College & Workforce Readiness

College Students Increasingly Opt for International Experience

By Caralee J. Adams — November 14, 2011 2 min read
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It’s increasingly a small world, after all, with news today of more students than ever studying outside their home countries in college.

The Institute of International Education, a nonprofit organization in Washington, found a 4 percent increase in American students studying abroad in 2009-2010 over the previous year and 5 percent more international students coming to the U.S. in 2010-11 than the year before.

The growth in U.S. students studying outside the country comes after a 1 percent dip in 2008-09. About 14 percent of U.S. undergraduates pursuing a bachelor’s degree (230,752) participated in some kind of study-abroad program in the latest report. A total of 270,604 students in the higher education system overall studied abroad.

American students’ top destinations were the United Kingdom, Italy, Spain, France, and China. India and Israel represented the biggest spikes in interest, although both countries host just over 1 percent of American students who go to college abroad. Students most likely to study abroad are social science, business/management, and humanities majors.

A record number of students from foreign countries (723,277) enrolled on U.S. campuses in 2010-11, marking the fifth consecutive year of growth, according to the IIE report. International students comprised 3.5 percent of total university enrollment last year.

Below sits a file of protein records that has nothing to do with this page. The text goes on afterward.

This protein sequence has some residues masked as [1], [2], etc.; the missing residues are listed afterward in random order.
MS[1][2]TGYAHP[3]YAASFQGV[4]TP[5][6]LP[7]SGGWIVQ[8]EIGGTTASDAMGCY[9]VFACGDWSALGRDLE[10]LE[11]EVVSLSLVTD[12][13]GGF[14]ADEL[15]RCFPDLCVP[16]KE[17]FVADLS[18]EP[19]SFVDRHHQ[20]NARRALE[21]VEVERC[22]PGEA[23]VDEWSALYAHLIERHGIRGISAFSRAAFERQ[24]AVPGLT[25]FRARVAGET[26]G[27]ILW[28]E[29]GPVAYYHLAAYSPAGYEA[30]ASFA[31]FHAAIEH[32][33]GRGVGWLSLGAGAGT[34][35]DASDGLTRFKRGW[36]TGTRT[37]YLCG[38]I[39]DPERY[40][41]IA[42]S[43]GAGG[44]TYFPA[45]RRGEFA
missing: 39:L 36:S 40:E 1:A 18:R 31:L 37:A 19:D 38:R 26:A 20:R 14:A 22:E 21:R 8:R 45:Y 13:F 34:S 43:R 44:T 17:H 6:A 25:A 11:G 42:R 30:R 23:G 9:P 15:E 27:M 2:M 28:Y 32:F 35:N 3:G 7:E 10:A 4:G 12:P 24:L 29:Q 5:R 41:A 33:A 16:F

Chinese students are the largest group, making up 22 percent of international students in American colleges and they grew another 23 percent in the past year. The next highest percent enrolled were from India, South Korea, Canada, and Taiwan. Students from Saudi Arabia increased the most (44 percent) and came in sixth on the list.

States that are most likely to host international students, according to the report, are California, New York, Texas, Massachusetts, and Illinois.

There is an intentional effort behind the increasingly diverse landscape on U.S. campuses. The report found institutions attributed the rise to active recruitment of international students (35 percent), a growing reputation and visibility of American campuses abroad (33 percent), and more linkages between U.S. and foreign colleges in other countries (16 percent).

The IIE has conducted an annual census of international students since 1919. The information released today includes results of an online survey in October and the “Open Doors Report on International Educational Exchange”, supported by the U.S. Department of State’s Bureau of Educational and Cultural Affairs.

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A version of this news article first appeared in the College Bound blog.